Students and others were given the opportunity to step into the shoes of a drunken driver on Wednesday. Illinois Central College's student lounge was the site of a stop on the "Save A Life Tour," a government-sponsored effort to promote awareness of the dangers and consequences caused by intoxicated drivers.
Students and others were given the opportunity to step into the shoes of a drunken driver on Wednesday.
Illinois Central College's student lounge was the site of a stop on the "Save A Life Tour," a government-sponsored effort to promote awareness of the dangers and consequences caused by intoxicated drivers.
The event, organized by ICC's Campus Activities Board, or CAB, included a drunken driving simulator, which emulates the interior of a car and presents a virtual driving course on video screens.
Passers-by who gave the machine a try were able to step into the driver's seat and drive through a virtual neighborhood while attempting to avoid crashing or being pulled over by the police. The simulator calculates the driver's age, height and weight, and makes the driver increasingly "drunk" by altering the way the steering wheel and other controls affect the drive.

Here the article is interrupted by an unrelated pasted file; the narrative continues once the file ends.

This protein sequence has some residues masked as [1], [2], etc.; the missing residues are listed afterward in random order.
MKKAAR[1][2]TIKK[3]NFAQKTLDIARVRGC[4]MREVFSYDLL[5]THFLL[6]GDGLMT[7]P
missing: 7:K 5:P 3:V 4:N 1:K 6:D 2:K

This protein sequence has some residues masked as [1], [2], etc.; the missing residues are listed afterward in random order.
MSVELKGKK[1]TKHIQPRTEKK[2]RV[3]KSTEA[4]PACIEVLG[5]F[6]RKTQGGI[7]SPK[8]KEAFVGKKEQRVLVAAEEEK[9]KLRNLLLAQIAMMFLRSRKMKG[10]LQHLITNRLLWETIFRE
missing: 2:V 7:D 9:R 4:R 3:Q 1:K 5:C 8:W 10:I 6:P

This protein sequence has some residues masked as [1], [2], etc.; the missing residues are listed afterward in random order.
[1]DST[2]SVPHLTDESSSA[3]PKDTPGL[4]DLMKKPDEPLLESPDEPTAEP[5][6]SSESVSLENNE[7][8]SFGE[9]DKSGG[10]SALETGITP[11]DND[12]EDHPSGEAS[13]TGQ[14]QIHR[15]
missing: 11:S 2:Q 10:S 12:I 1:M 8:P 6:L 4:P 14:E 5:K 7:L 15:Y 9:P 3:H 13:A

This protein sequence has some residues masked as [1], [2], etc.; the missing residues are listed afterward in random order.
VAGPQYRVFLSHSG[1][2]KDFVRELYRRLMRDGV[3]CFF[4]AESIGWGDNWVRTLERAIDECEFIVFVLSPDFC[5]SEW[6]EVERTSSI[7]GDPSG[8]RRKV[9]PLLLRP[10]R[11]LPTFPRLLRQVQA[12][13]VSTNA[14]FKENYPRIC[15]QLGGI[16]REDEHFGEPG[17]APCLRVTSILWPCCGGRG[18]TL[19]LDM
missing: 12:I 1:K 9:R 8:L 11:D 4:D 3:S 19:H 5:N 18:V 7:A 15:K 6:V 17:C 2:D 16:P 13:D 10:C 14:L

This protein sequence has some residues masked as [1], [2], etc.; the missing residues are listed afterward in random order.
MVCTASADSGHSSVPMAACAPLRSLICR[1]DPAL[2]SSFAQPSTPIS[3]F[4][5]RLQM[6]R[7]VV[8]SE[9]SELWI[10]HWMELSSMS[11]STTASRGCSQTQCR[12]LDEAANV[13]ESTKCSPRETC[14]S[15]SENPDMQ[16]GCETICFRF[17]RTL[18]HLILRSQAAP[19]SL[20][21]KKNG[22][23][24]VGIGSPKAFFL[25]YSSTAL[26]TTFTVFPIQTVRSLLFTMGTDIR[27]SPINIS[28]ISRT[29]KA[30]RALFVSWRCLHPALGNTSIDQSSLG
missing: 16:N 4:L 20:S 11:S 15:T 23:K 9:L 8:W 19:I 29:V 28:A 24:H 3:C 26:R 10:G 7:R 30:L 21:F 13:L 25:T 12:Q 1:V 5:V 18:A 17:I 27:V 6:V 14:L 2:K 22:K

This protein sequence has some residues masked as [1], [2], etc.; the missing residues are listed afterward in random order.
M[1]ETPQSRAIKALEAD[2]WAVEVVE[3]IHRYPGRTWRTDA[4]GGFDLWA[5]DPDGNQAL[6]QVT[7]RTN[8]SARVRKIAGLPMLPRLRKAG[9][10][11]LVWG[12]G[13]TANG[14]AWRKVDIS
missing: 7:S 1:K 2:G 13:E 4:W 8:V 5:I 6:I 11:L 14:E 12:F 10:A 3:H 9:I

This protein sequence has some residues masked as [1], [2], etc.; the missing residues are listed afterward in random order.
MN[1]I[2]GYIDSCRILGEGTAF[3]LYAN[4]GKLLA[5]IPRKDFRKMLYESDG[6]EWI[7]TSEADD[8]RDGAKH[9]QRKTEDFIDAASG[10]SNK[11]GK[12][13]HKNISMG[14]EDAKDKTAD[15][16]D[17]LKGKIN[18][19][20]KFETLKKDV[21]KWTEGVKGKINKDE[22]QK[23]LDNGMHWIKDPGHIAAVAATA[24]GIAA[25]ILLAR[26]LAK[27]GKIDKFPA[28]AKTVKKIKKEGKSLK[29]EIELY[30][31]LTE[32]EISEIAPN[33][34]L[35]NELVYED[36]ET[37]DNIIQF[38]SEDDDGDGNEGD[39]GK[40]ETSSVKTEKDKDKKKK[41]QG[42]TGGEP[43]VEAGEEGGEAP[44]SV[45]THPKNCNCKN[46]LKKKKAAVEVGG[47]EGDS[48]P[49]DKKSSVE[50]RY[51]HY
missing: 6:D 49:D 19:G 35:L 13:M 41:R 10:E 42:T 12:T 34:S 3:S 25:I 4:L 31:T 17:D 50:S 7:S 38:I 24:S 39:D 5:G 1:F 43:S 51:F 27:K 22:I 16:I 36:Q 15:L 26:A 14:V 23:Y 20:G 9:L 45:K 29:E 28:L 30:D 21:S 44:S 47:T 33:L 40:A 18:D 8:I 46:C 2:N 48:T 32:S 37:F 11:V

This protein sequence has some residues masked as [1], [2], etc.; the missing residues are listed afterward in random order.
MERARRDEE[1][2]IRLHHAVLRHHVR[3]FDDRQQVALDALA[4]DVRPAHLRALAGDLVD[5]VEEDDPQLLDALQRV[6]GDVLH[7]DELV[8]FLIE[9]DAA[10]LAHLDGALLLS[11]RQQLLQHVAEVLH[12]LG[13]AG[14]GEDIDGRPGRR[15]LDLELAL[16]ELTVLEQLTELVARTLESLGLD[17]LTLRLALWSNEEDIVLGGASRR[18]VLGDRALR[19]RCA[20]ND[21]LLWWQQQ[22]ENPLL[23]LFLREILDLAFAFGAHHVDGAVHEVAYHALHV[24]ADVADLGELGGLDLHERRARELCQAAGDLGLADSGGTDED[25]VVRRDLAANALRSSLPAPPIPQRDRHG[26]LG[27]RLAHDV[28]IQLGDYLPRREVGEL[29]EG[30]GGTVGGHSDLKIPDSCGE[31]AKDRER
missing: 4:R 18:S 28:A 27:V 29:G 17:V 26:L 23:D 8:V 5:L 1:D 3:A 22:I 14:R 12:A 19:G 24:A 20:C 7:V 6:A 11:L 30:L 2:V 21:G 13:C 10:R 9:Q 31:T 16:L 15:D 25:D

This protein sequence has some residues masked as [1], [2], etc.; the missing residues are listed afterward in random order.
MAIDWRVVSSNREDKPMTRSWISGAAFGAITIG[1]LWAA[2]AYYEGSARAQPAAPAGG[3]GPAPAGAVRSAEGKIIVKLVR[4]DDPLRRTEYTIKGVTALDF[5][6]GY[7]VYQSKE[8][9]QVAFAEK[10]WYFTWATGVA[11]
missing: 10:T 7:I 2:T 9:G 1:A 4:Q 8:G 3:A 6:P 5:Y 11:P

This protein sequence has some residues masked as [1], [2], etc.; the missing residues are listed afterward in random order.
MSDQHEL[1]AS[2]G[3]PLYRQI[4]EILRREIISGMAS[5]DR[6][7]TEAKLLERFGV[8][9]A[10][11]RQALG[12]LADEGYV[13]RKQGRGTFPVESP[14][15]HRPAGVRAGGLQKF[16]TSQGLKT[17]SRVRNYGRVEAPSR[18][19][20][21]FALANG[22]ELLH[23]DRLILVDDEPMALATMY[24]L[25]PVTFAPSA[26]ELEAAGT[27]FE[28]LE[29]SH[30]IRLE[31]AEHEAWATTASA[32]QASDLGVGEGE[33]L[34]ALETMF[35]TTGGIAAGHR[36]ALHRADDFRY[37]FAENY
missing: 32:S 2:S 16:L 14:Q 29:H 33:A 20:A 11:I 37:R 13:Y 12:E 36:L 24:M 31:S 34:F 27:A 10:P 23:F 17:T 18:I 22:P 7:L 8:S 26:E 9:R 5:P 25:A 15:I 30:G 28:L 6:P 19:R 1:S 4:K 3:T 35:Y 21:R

Jessica Berkke, a student who tried the simulator, said it was quite effective at making her feel the disorientation of being intoxicated.
"You stop faster than you think you do . . . it's just really weird," Berkke said. "It got to the point where I didn't even know what I was doing."
Jen Myers, who helped organize the event as a member of the CAB, said the simulator causes the driver to exaggerate his actions and overcompensate, much like a drunken driver would, calling the experience "kind of like when you're driving on ice."
Myers went on to say that many people who tried the device learned the important lesson that driving drunk isn't easy.
"I think when they walk up, they pretty much just think it's going to be fun, it's going to be a game," Myers said. "They start doing it and they realize it's harder than they think."
In addition to the simulator, video screens nearby displayed presentations about drunken driving and the lives it affects, including an interview with Jacqueline Saburido, a woman disfigured in a crash with a drunken driver.
"Some of the people watching the videos were having a hard time," Myers said.
Brandon Carpenter, CAB's president added, "It shows them that they're not invincible."
A nearby casket reminded visitors of the ultimate consequence of driving while intoxicated.
Driver safety is an especially serious issue in Tazewell County, where a spike in teen driving deaths in 2005 and 2006 contributed to demand for the graduated driver's license system in Illinois, which went into effect at the start of 2008.
Carpenter stressed the importance of continuing to keep young drivers in central Illinois and elsewhere aware of the risks.
"Even if it just affects one person, then that person can carry on what they learned to their family and their friends," Carpenter said.
Rob Dale can be reached at (309) 686-3251 or email@example.com.